To avoid disappointment, seeds that have a darker colouration stand a better chance of germinating, while pale green or white seeds are likely to fail. Even if dark seeds look slightly damaged, they should be planted anyway. There is a good chance they will still germinate, even if the outer shell is somewhat crushed.


Before we jump straight into the germination methods, there are a couple of germination golden rules. For the best results, we recommend staying within these guidelines, no matter how you choose to germinate. That being said, of all the factors to consider, temperature is one of the most critical. Seeds will always seek out even the smallest amount of moisture, but they use temperature as a sign that they need to do so.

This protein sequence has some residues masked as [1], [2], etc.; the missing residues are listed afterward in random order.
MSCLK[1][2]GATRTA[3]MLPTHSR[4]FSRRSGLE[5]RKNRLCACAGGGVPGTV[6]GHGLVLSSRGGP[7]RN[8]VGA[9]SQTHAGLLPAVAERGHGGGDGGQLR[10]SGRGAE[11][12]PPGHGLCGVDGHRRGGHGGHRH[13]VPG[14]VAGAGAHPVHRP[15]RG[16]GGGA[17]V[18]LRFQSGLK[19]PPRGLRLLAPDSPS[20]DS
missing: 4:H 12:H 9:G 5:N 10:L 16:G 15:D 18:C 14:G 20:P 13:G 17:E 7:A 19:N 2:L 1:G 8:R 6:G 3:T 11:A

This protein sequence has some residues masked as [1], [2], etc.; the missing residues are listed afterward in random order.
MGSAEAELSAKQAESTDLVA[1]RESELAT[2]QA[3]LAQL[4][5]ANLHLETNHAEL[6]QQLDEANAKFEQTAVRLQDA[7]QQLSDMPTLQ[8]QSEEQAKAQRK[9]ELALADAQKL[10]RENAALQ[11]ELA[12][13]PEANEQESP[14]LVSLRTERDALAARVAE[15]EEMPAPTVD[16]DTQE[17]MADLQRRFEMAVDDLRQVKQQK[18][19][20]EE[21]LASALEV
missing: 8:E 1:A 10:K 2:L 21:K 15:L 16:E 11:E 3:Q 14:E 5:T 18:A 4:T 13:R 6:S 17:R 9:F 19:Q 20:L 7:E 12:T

• The ideal temperature is between 22° and 25°C (71–77°F)
• Your growing environment should be damp/moist, but never wet
• Relative humidity range should be between 70% and 90%
• Seeds favour fluorescent lighting (Cool White code 33)
• Minimise the amount of seed handling you do
• In hydroponic/rockwool plugs, the ideal PH value is 5.8–6.2


Three fundamental principles will trigger that first small taproot to appear: warmth, moisture, and darkness. With the promise of moisture, a single root will take shape before slowly developing into the cannabis plant we know and love. In the right conditions, seeds will begin to develop within 12–36 hours of moisture being introduced to them.

Timescales can vary, as it all depends on how ideal your germination environment is (see the golden rules above). Even the worst grower could make a seed germinate, but it may take a few weeks and, of course, increases the risk of a weaker plant.